“What have you done with them?” asked Cass. “According to SARAH, we don’t have enough freezer space left.”

“And have you ever tried to clean blood out of a carpet?” asked SARAH. “No, because you have me.”

“I haven’t done anything with them,” insisted Kendra. “I figure we’ll dump them somewhere on our way out of town.”

“Fair dues,” said Stone. “Did they say anything else useful?”

“Only to confirm there were only two groups. The ones we intercepted here, and the ones the LAPD took care of. They only check in twice a day, six and six, so we have a few hours before Kaine has any reason to get suspicious.” She looked around with a bright smile. “What did I miss?”

“Montana was explaining why we take on HLC,” Derek said.

“Makes sense.” She ignored Derek’s goggling eyes. “Cris, were you finished?”

“Not quite. Where was I?”

“Rent-a-cops,” prompted Mantchev.

“Yeah. Even if there are more people, the number of effective combat troops and those troops' effectiveness will be way lower at HLC. And my final point is actually related to the first. HLC took out the contracts, but we don’t know who did it. We know Kaine is the one who’s been tasked to execute them, but who he reports to is a mystery. That’s one question we absolutely have to clear up, no ifs, ands, or buts.”

“That’s easy,” chimed in Derek. “Look at the ownership.”

Heads swiveled.

“Explain,” said Stone.

“You say this Kaine isn’t reporting to his superior or anyone in his normal chain of command?”

“Not as far as we can tell,” agreed Kendra.

“Then the only person who’d have enough pull to get a Director –”

“Deputy Director,” corrected Stone.

“Deputy Director,” continued Derek. “An upper executive, okay? The only people who could do that outside the usual hierarchy are owners or someone on the Board. Find out who owns HLC, and you’ll have your man.”

Stone stared at him. “I will be dipped in shit,” she finally said. “That is bloody brilliant. Cass, Lisa, do you know who that might be?”

The two scientists exchanged a look.

“No clue,” admitted Cass. “Honestly, I’ve never much cared about the corporate structure. I just wanted to do my research and be left alone.”

Lisa nodded her head in agreement.

“If I didn’t know you both better, I’d accuse you of being ivory tower intellectuals,” complained Stone. “Mac, it looks like it’s up to you again.”

“Already looking,” said Mac, typing furiously.

“I’m going to add one more thing,” Stone said. “We have a dozen combat troops. Whether we take on two hundred or two thousand, if we get into a firefight, we’re well and truly fucked. So we have to hit the softest target possible, the one with the most opportunity to sneak in and out. You did it once, on the fly, to HLC. I’m betting we can do it again.”

“So do we go after Kaine and hope he rolls on his boss, or do we try to cut the snake’s head off?” asked Kendra.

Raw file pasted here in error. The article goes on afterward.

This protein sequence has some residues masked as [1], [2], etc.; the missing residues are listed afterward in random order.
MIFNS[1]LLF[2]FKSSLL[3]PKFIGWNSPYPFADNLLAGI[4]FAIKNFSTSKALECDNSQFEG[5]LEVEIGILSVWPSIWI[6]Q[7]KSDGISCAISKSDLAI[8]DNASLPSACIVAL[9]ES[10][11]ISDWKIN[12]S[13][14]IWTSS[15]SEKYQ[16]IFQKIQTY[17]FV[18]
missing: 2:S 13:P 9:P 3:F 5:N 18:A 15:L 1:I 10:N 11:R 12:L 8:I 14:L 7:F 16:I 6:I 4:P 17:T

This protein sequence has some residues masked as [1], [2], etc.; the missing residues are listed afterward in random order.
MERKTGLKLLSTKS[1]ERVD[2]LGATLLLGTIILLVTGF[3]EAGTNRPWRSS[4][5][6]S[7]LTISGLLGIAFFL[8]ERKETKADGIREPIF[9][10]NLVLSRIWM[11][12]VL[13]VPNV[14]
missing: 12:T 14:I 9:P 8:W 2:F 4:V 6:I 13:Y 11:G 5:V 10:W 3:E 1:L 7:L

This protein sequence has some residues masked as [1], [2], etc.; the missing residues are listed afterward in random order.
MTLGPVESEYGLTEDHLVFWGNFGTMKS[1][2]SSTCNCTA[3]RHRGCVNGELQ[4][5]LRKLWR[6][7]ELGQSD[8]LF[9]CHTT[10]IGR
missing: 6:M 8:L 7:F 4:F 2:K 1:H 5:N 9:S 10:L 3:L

“Kaine,” said Cass.

“Boss,” said Montana simultaneously.

“Cass. You first,” directed Stone.

“Kaine hates me. I don’t know why, but he does. If we don’t take him out, he’s going to keep after me.”

“Montana.”

“Kaine may hate you, but the owner wants you dead because of business. Take him out, and we can take out Kaine at our leisure.”

“Yes, but –” The discussion continued while Mac searched.

Finally, Stone interceded. “I think it has to come down to which one we can actually reach. Montana, you and Mac got yourselves into the HLC servers once. I think you can get to Kaine. Unless this mystery person is brain-dead on security, we might not have the opportunity.”

“It might have to be Kaine,” interjected Mac. “I can’t find anything about the owner yet, there are so many nesting trusts and blind alleys and holding companies, it’s an absolute nightmare, the structure is scattered across I don’t know how many different countries, and not just this continent, there’s European and Asian and Lunar holdings, frankly it looks like HLC is just part of a really immense financial web, we’re not talking billions of credits, we’re looking at trillions and HLC is just a tiny, tiny piece, but one thing I’ve noticed is that there seem to be, well, business relationships between many of the pieces, like HLC leases propulsion modules to TransLunar, but TransLunar is part of the same organization, you see what I mean?”

“Do you have a name or not?” said Stone.

“Not yet, Master Chief,” said Mac. “The closest I’ve come is the D.D. Harriman Trust, but that’s based in Geneva, and I’m having trouble getting through their firewall, I can do it, but I will need time, well, not me actually, it would take me the rest of my life to get through it manually, but my little pets are working the problem, so even if we have to move they’ll keep digging.”

“I think that settles it,” said Stone. “Back to Houston.”